The Netherlands Extends Ban On UK And South Africa Flights

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The Netherlands’ government has decided to extend the ban on passenger flights from Great Britain, South Africa, and several countries in South America. The ban on flights from these countries arriving in Holland was due to expire today but has now been extended to April 1 following recommendations from the government’s Outbreak Management Team.

Schiphol Airport Amsterdam Getty
The Dutch government is worried about COVID-19 variants Photo: Getty Images

Dutch transport minister Cora van Nieuwenhuizen has confirmed that the restrictions first announced on January 23 will remain in place for at least another month. The Dutch government’s COVID-19 Outbreak Management Team (OMT) said that the decision to extend the ban was necessary because so few people are following the government’s guidelines to prevent the spread of the deadly virus.

“As long as compliance with the quarantine policy in the Netherlands is insufficient, it is important to keep passenger flows to a minimum, especially from countries where the different variants are circulating,” the OMT said.

On a slightly brighter note, the Dutch government has lifted the ban on Cape Verde flights and says that it is working on legislation to make quarantine requirements law.

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Do not travel to the Netherlands

If you are currently outside the Netherlands and wish to return home or visit, you must check off the following six points before traveling. This includes when you must show a negative coronavirus PCR test and for how long you must quarantine.

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If you arrive in the Netherlands from a non-EU or Schengen country, you must prove a negative PCR test. Photo: Getty Images
  • Entry ban: If you are in a country that is a member of the European Union (EU) or Schengen area, the entry ban does not apply. If you are not an EU or Schengen area citizen, the EU entry ban applies to you.
  • Flight ban: There is a ban on all flights arriving from the United Kingdom, South Africa, and certain countries in Central and South America. This also applies to people arriving by sea from the UK, although some exceptions apply to certain categories of travelers.
  • Negative PCR test result requirement: If you arrive in the Netherlands from a country or area deemed a high risk for the coronavirus, you must get tested no more than 72 hours before arriving in the Netherlands. You do not need to show a negative PCR test if you arrive from an EU or Schengen area country. Exceptions may apply to diplomats and people deemed to be performing essential services.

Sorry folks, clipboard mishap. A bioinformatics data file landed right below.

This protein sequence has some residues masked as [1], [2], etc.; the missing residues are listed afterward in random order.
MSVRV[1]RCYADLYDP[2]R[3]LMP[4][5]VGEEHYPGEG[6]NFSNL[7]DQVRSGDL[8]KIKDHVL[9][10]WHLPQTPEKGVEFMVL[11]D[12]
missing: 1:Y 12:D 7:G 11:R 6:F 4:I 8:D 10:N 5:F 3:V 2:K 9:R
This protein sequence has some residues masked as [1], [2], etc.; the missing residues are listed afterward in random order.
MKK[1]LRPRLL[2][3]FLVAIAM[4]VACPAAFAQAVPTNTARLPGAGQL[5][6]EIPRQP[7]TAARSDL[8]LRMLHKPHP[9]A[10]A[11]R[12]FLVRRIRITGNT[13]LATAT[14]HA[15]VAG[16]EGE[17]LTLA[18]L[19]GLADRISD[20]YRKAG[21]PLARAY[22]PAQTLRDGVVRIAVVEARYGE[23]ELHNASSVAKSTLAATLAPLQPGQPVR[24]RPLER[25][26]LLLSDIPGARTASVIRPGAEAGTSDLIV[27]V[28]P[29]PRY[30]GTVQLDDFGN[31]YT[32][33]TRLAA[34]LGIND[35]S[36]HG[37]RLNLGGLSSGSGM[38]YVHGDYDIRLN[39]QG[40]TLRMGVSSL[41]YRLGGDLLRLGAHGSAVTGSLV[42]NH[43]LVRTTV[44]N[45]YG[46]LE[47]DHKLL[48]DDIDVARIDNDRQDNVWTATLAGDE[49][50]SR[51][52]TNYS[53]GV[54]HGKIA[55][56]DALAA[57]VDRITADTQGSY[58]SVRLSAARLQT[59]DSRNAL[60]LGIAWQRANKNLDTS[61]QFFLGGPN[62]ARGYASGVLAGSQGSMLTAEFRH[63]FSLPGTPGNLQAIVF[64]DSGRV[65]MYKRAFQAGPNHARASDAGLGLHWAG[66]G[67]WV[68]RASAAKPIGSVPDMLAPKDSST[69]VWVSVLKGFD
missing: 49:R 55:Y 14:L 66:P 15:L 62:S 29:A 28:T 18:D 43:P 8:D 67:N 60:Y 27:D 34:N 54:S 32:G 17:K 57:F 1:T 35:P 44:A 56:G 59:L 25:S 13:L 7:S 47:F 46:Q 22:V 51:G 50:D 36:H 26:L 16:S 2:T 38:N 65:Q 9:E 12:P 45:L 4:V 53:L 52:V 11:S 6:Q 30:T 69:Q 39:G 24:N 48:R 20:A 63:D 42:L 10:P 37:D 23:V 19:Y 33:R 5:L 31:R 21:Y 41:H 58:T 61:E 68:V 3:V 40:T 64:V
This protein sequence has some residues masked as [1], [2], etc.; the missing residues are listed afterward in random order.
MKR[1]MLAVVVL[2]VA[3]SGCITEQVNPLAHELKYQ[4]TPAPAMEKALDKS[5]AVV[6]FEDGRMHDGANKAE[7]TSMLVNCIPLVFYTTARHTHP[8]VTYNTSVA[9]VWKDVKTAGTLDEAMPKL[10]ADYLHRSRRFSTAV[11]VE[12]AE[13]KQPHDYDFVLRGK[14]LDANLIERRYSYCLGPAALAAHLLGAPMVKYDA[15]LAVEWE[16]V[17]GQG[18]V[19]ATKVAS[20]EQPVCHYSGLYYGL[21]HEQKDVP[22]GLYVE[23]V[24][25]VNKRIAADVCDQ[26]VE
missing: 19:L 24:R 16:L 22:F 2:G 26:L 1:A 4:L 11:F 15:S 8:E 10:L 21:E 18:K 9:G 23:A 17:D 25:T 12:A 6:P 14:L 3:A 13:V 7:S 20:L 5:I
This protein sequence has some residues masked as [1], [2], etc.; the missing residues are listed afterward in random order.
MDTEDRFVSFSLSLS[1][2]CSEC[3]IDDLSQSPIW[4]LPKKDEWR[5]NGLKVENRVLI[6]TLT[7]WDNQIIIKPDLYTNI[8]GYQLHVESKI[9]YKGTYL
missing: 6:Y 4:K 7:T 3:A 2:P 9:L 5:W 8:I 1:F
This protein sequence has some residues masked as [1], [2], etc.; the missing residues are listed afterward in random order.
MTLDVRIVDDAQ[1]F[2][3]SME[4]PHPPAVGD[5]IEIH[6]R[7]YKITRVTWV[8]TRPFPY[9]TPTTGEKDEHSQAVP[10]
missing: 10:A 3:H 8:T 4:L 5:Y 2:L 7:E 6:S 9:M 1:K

• Negative test declaration: If you arrive from a non-EU or Schengen area country and are not a national of one of these countries, you must fill out a negative test declaration and carry it with you.
  • Health declaration for air travel: If you travel by air, you must fill out a health declaration and carry it with you. Some airlines will allow you to fill out the health declaration digitally when you check-in for your flight
  • Self-quarantine: When you arrive in the Netherlands, you must self-isolate for ten days. You can, however, get tested again on the fifth day after your arrival, and if the result is negative, you can end the self-quarantine.

Restriction to remain in place

While the spread of the coronavirus appears to be contained, the Dutch government says that the current lockdown will remain in force until at least March 15 with certain exceptions:

  • Secondary schools and institutions of secondary vocational education (MBO) will partially reopen from March 1
  • From March 3, young people aged 26 and below can train together outside at sports facilities.
  • Contact-based professions can be practiced again, and retailers may open for shopping by appointment.

Do your part to help prevent the spread

Despite the loosening of some of the restrictions, the Dutch government wants to remind people to stay at home and work from home as much as possible. Only go outside to shop for essentials, get medical or other assistance for yourself, care for others or animals, get some fresh air, or go to work or school if working or learning remotely is not possible.

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Pfizer-BioNTech COVID-19 vaccine
The vaccine rollout could help ease travel restrictions. Photo: Getty Images

Unfortunately, international air travel is still complicated due to the coronavirus, but with vaccines continuing to be rolled out, that could all change before the summer.

How would you feel about having to carry some form of proof to say that you had been vaccinated for COVID-19? Please tell us what you think about a possible COVID-19 passport in the comments.

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